• Supervision of trainees must be adequate and tasks should not be delegated to trainees unless they have had enough experience to perform these tasks safely
  • Pay conscious attention when drawing up medications
  • Prefilled syringes reduce dilution and labelling errors
  • Limit the number of different drug concentrations on the hospital formulary
  • Labels on ampules should display drug name and concentration in a large, easy-to-read font
  • Concentrated medications should be in smaller ampules; same-size ampules with different concentrations should be avoided and should never be stored next to each other

Christian Bohringer
Professor of Clinical Anesthesiology

Department of Anesthesiology and Pain Medicine

UC Davis Health

chbohringer@ucdavis.edu

References

  1. Tariq RA, Vashisht R, Sinha A, Scherbak Y. Medication Dispensing Errors And Prevention. In: StatPearls. Treasure Island (FL): StatPearls Publishing; November 17, 2020.
  2. Wittich CM, Burkle CM, Lanier WL. Medication errors: an overview for clinicians. Mayo Clin Proc. 2014;89(8):1116-1125. doi:10.1016/j.mayocp.2014.05.007
  3. Dhawan I, Tewari A, Sehgal S, Sinha AC. Medication errors in anesthesia: unacceptable or unavoidable?. Braz J Anesthesiol. 2017;67(2):184-192. doi:10.1016/j.bjane.2015.09.006
  4. Gallagher TQ, Hartnick CJ. Direct laryngoscopy and rigid bronchoscopy. Adv Otorhinolaryngol. 2012;73:19-25. doi:10.1159/000334293
  5. Kalanuria AA, Ziai W, Mirski M. Ventilator-associated pneumonia in the ICU [published correction appears in Crit Care. 2016;20:29. Zai, Wendy [corrected to Ziai, Wendy]]. Crit Care. 2014;18(2):208. Published 2014 Mar 18. doi:10.1186/cc13775
  6. Orhurhu VJ, Vashisht R, Claus LE, Cohen SP. Ketamine Toxicity. In: StatPearls. Treasure Island (FL): StatPearls Publishing; November 15, 2020.
  7. Bohringer C, Astorga C, Liu H. Response: Ketamine hallucination and dose limits rebutted. Transl Perioper & Pain Med. 2020;7(1):174-75.
  8. Koyama AK, Maddox CS, Li L, Bucknall T, Westbrook JI. Effectiveness of double checking to reduce medication administration errors: a systematic review. BMJ Qual Saf. 2020;29(7):595-603. doi:10.1136/bmjqs-2019-009552
  9. Riveros Perez E, Jimenez E, Yang N, Rocuts A. Evaluation of Anesthesiology Residents' Supervision Skills: A Tool to Assess Transition Towards Independent Practice. Cureus. 2019;11(2):e4137. Published 2019 Feb 26. doi:10.7759/cureus.4137
  10. Gui JL, Nemergut EC, Forkin KT. Distraction in the operating room: A narrative review of environmental and self-initiated distractions and their effect on anesthesia providers. J Clin Anesth. 2021;68:110110. doi:10.1016/j.jclinane.2020.11011
  11. The five rights: A destination without a map. ISMP: Institute for Safe Medication Practices (An ECRI Affiliate) Jan 25,2007. Available at: https://www.ismp.org/resources/five-rights-destination-without-map. Accessed January 2021.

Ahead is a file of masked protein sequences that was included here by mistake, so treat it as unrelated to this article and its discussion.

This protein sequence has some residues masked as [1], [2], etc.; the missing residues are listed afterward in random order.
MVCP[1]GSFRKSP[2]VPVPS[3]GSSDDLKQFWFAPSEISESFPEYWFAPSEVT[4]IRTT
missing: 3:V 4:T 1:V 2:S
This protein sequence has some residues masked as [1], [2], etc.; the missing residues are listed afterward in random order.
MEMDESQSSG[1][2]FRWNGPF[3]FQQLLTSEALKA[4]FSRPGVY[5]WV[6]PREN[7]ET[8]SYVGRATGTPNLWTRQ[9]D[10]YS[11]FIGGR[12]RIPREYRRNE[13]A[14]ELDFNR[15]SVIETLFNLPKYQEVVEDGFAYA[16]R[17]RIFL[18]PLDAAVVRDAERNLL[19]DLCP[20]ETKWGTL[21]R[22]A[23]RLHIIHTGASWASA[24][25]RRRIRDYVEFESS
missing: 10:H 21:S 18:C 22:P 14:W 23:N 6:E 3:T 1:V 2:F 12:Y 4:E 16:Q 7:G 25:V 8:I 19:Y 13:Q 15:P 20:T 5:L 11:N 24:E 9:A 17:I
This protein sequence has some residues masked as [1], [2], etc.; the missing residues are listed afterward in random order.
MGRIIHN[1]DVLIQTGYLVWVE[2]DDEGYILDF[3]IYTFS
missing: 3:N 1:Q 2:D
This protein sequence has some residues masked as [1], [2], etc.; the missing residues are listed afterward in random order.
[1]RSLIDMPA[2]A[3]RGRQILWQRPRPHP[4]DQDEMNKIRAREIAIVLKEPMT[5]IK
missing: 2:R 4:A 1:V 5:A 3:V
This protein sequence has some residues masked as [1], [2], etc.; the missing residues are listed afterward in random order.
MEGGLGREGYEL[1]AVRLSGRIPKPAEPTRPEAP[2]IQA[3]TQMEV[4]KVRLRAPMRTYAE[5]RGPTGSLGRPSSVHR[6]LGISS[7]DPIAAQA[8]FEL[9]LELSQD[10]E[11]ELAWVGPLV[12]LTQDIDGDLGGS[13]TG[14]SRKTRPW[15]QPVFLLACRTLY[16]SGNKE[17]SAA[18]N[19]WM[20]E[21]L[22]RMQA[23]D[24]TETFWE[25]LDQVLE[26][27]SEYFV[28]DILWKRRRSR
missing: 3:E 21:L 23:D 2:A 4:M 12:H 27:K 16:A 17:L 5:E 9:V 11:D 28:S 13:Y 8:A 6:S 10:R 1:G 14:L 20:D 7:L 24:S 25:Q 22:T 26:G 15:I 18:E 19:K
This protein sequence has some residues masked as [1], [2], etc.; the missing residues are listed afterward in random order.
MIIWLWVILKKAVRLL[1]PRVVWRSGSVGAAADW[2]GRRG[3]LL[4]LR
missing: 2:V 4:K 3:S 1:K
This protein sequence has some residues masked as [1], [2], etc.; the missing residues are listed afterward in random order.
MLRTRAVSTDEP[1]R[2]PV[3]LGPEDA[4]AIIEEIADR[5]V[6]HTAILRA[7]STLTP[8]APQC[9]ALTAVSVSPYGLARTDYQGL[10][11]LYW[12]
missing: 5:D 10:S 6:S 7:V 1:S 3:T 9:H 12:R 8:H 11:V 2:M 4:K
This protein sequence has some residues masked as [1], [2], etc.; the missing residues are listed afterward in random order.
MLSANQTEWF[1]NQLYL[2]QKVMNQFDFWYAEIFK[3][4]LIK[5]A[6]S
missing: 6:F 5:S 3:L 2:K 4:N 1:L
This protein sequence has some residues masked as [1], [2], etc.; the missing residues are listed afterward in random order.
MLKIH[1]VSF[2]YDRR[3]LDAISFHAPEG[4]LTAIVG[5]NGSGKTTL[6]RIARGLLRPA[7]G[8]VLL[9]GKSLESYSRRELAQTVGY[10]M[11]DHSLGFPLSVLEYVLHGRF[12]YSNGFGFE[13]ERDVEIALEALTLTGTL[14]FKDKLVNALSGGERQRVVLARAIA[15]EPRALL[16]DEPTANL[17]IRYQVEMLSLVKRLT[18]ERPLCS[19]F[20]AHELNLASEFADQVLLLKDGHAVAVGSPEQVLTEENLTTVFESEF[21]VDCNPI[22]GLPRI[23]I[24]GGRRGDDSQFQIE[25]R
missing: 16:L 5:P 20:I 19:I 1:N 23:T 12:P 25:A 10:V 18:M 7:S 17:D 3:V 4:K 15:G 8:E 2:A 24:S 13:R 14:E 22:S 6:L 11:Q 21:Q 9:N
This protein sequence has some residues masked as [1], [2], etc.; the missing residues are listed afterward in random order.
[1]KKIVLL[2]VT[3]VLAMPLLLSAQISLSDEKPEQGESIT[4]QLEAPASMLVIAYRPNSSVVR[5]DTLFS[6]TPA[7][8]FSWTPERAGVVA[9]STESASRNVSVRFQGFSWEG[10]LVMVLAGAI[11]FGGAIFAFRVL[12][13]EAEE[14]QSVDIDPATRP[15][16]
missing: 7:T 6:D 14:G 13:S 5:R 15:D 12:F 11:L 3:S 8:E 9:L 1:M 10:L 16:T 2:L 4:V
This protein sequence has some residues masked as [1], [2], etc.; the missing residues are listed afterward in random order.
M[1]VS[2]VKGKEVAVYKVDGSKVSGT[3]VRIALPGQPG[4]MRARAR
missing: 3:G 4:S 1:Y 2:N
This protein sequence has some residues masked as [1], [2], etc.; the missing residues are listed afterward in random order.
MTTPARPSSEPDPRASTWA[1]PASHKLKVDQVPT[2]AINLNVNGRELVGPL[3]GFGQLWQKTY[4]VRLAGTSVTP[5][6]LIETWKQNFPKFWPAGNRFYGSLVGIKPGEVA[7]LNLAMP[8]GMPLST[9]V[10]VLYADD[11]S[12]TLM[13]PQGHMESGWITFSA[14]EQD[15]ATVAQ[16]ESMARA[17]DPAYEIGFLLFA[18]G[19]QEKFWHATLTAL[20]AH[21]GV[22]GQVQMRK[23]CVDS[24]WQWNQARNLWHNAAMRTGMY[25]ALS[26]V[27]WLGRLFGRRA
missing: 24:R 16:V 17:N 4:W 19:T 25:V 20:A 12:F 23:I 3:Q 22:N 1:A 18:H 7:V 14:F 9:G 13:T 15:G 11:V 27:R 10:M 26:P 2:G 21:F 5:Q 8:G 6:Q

12. Grissinger M. The five rights: A destination without a map. Pharmacy and Therapeutics 2010;35(10):542.
  13. “No Read” errors related to prefilled syringes. Anesthesia Safety Foundation Newsletter. June 2018. Available at: https://www.apsf.org/article/no-read-errors-related-to-prefilled-syringes/. Accessed Janaury 2021.
  14. Mc Donnell C. Opioid medication errors in pediatric practice: four years' experience of voluntary safety reporting. Pain Res Manag. 2011;16(2):93-98. doi:10.1155/2011/739359.
  15. Riley M, Meyers R; Advocacy Committee for the Pediatric Pharmacy Advocacy Group. Position Statement on Heparin Safety Concerns. J Pediatr Pharmacol Ther. 2016;21(6):530-532. doi:10.5863/1551-6776-21.6.530
  16. US Food and Drug Administration. FDA Drug Safety Communication: Important change to heparin container labels to clearly state the total drug strength. January 19, 2016.  http://www.fda.gov/Drugs/DrugSafety/ucm330695.htm. Accessed January 2021.  
  17. US Food and Drug Administration. Heparin sodium injection: Safety labelling changes approved by FDA center for drug evaluation and research (CDER) http://www.fda.gov/safety/MedWatch/SafetyInformation/ucm219000.htm.
  18. Gao M, Rejaei D, Liu H. Ketamine use in current clinical practice. Acta Pharmacol Sin. 2016;37(7):865-872. doi:10.1038/aps.2016.5.
  19. Marland S, Ellerton J, Andolfatto G, Strappazzon G, Thomassen O, Brandner B, et al. Ketamine: Use in anesthesia. CNS Neurosci Ther 2013;19(6):381-89.
  20. Rendell-Baker L. Better labels will cut drug errors. Anesthesia Safety Foundation Newsletter 1987;2(4)